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Science News Roundup: China pig breeders go high-tech in self-sufficiency push; French officials to use orcas sounds to guide lost killer whale back to sea and more


Following is a summary of current science news briefs.

China pig breeders go high-tech in self-sufficiency push

Tiny slivers of ear tissue snipped from hours-old piglets offer valuable clues for the team at Best Genetics Group (BGG) as it strives to improve the genetics of China’s hog herd to produce cheaper meat for the world’s top pork consumer. Breeding pigs that have larger litters, reach slaughter weight quicker, and require less feed can make a big difference in a market producing almost 700 million hogs a year.

French officials to use orcas sounds to guide lost killer whale back to sea

A plan has been hatched to guide a killer whale adrift in France’s River Seine back to the sea — using orca sounds, local officials said on Friday. Following a meeting with national and international scientists, including marine mammal specialists, the local prefecture said it would monitor the killer whale from a distance with a drone while emitting orca communications in an attempt to guide it back to the sea.

Archaeologists discover ancient Mayan city on construction site

Archaeologists have uncovered the ruins of an ancient Mayan city filled with palaces, pyramids and plazas on a construction site of what will become an industrial park near Merida, on Mexico’s Yucatan Peninsula. The site, called Xiol, has features of the Mayan Puuc style of architecture, archaeologists said, which is common in the southern Yucatan Peninsula but rare near Merida.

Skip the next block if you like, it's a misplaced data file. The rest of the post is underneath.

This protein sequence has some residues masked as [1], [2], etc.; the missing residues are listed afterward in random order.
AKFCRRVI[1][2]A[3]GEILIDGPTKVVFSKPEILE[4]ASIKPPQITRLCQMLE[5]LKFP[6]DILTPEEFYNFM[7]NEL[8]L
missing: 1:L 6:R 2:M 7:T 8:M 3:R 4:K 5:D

Bacteria with antibiotic resistant genes discovered in Antarctica, scientists say

Bacteria in Antarctica have been discovered with genes that give them natural antibiotic and antimicrobial resistance and have the potential to spread out of the polar regions, according to scientists in Chile. Andres Marcoleta, a researcher from the University of Chile who headed the study in the Science of the Total Environment journal in March, said that these “superpowers” which evolved to resist extreme conditions are contained in mobile DNA fragments that can easily be transferred to other bacteria.

Breakthrough infections may be less contagious; vaccine protection wanes faster in cancer patients

The following is a summary of some recent studies on COVID-19. They include research that warrants further study to corroborate the findings and that has yet to be certified by peer review. Breakthrough infections may be less contagious

(This story has not been edited by Devdiscourse staff and is auto-generated from a syndicated feed.)



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